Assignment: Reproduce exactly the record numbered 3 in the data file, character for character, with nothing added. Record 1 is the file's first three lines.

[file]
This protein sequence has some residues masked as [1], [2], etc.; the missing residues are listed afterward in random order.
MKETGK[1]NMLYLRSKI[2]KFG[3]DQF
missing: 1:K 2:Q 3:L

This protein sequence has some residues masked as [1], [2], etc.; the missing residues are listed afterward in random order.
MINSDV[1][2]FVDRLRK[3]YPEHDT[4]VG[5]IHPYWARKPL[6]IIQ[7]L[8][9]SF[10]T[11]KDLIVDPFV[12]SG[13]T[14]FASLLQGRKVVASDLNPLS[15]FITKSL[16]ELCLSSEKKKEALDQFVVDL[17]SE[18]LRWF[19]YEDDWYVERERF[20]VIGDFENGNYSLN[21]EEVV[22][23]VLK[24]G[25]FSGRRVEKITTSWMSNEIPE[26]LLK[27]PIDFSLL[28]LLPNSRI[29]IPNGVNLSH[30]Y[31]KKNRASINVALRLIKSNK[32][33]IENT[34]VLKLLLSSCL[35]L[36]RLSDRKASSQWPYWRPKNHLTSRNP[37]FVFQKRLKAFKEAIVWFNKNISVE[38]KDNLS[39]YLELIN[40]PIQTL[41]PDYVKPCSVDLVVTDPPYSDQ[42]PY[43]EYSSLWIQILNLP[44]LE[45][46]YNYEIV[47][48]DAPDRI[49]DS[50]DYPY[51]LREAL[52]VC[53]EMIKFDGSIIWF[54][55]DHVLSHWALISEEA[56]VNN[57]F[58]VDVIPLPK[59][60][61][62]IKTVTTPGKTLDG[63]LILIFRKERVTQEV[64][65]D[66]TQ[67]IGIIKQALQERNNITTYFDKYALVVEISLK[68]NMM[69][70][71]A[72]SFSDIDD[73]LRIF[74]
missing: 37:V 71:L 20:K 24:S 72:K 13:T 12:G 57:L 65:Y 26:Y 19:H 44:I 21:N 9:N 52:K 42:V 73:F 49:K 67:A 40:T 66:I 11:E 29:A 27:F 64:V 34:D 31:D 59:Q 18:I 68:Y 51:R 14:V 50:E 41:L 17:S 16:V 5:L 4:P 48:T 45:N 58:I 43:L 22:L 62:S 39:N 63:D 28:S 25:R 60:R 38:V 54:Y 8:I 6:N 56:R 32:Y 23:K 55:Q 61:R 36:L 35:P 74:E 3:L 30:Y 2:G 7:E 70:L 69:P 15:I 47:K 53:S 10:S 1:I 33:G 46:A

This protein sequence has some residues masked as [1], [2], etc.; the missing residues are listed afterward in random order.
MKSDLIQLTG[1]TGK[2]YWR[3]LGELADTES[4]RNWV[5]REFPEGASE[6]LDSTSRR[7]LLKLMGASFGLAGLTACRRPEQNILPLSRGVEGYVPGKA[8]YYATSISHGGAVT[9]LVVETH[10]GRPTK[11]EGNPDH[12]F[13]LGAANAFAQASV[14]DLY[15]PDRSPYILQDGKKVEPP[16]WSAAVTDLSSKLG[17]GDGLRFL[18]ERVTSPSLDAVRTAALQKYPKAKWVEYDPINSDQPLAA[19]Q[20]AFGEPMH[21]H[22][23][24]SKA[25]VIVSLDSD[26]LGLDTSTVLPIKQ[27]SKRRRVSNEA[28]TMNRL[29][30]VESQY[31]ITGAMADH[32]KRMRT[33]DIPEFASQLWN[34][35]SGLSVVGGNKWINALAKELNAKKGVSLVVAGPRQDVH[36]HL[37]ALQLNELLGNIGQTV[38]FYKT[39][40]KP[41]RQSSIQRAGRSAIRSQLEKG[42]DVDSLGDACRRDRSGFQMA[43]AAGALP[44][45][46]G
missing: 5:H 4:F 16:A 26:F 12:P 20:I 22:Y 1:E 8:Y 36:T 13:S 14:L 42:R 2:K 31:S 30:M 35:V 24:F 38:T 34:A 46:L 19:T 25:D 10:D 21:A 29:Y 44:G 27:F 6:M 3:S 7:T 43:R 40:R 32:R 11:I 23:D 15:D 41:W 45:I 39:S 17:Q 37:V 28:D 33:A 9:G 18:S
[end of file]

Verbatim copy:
This protein sequence has some residues masked as [1], [2], etc.; the missing residues are listed afterward in random order.
MKSDLIQLTG[1]TGK[2]YWR[3]LGELADTES[4]RNWV[5]REFPEGASE[6]LDSTSRR[7]LLKLMGASFGLAGLTACRRPEQNILPLSRGVEGYVPGKA[8]YYATSISHGGAVT[9]LVVETH[10]GRPTK[11]EGNPDH[12]F[13]LGAANAFAQASV[14]DLY[15]PDRSPYILQDGKKVEPP[16]WSAAVTDLSSKLG[17]GDGLRFL[18]ERVTSPSLDAVRTAALQKYPKAKWVEYDPINSDQPLAA[19]Q[20]AFGEPMH[21]H[22][23][24]SKA[25]VIVSLDSD[26]LGLDTSTVLPIKQ[27]SKRRRVSNEA[28]TMNRL[29][30]VESQY[31]ITGAMADH[32]KRMRT[33]DIPEFASQLWN[34][35]SGLSVVGGNKWINALAKELNAKKGVSLVVAGPRQDVH[36]HL[37]ALQLNELLGNIGQTV[38]FYKT[39][40]KP[41]RQSSIQRAGRSAIRSQLEKG[42]DVDSLGDACRRDRSGFQMA[43]AAGALP[44][45][46]G
missing: 5:H 4:F 16:A 26:F 12:P 20:I 22:Y 1:E 8:Y 36:T 13:S 14:L 42:R 2:K 31:S 30:M 35:V 24:F 38:T 34:A 46:L 19:T 25:D 10:D 21:A 29:Y 44:G 27:F 6:M 3:S 7:T 43:R 40:R 32:R 11:I 23:D 15:D 41:W 45:I 39:S 17:Q 37:V 28:D 33:A 9:G 18:S